Crystal River Archeological State Park
Crystal River Archaeological State Park is a 61 acre site along the north bank of Crystal River that was used by native americans for burials and ceremonies. This area has reportedly been inhabited and used by humans dating back 2,500 years, and includes a number of burial mounds, shell middens, a plaza area, and an impressive temple mound that you can climb to get a view of the surrounding area. The Park is listed as a National Historic Landmark.

Six shell mounds can be found at the site - each with specific cultural significance to native Americans that came here from great distances in times past. It is estimated that as many as 7,500 people may have visited each year in pre-Columbian times to bury their dead and conduct trade. There are also stone monuments that contain carvings. A network of mostly shaded paved paths lead throughout the Park, connecting the mounds, other areas of interest, and picnic areas.

Probably the most impressive feature is temple mount "A" - a massive flat-topped shell mound that was once probably used as a residence for a high-ranking tribal member. Today, you can climb the "Stairway to Heaven" - wooden stairs leading to the top of the mound, where you can catch a panoramic view of Crystal River and the surrounding area.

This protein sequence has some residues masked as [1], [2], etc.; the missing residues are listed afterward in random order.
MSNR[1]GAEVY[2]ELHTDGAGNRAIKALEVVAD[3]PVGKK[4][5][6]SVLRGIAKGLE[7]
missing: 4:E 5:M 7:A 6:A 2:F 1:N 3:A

Located near the parking area is a museum and interpretive exhibit. The interpretive exhibits document the archaeological excavations that took place at the site beginning in 1903. The museum allows you to explore the ancient history of the site, including comparisons of what was happening in other parts of the world in similar time periods. A variety of artifacts uncovered in the Park are on display.

In addition ot its obvious historical significance, Crystal River Archaeological State Park is also a nice spot for a relaxing stroll, a picnic, or wildlife observation. Fishing from the shore is permitted. It is also a popular site for wedding ceremonies. To get a different view and more historical perspective, narrated heritage-eco boat tours are available at the nearby Crystal River Preserve State Park.

Crystal River Archaeological State Park also includes a disconnected downstream parcel known as "Roberts Island" that occupies the peninsula formed by the bifurcation of Crystal River and Salt River. That site contains additional cultural and historic resources, but is generally not available for public access.
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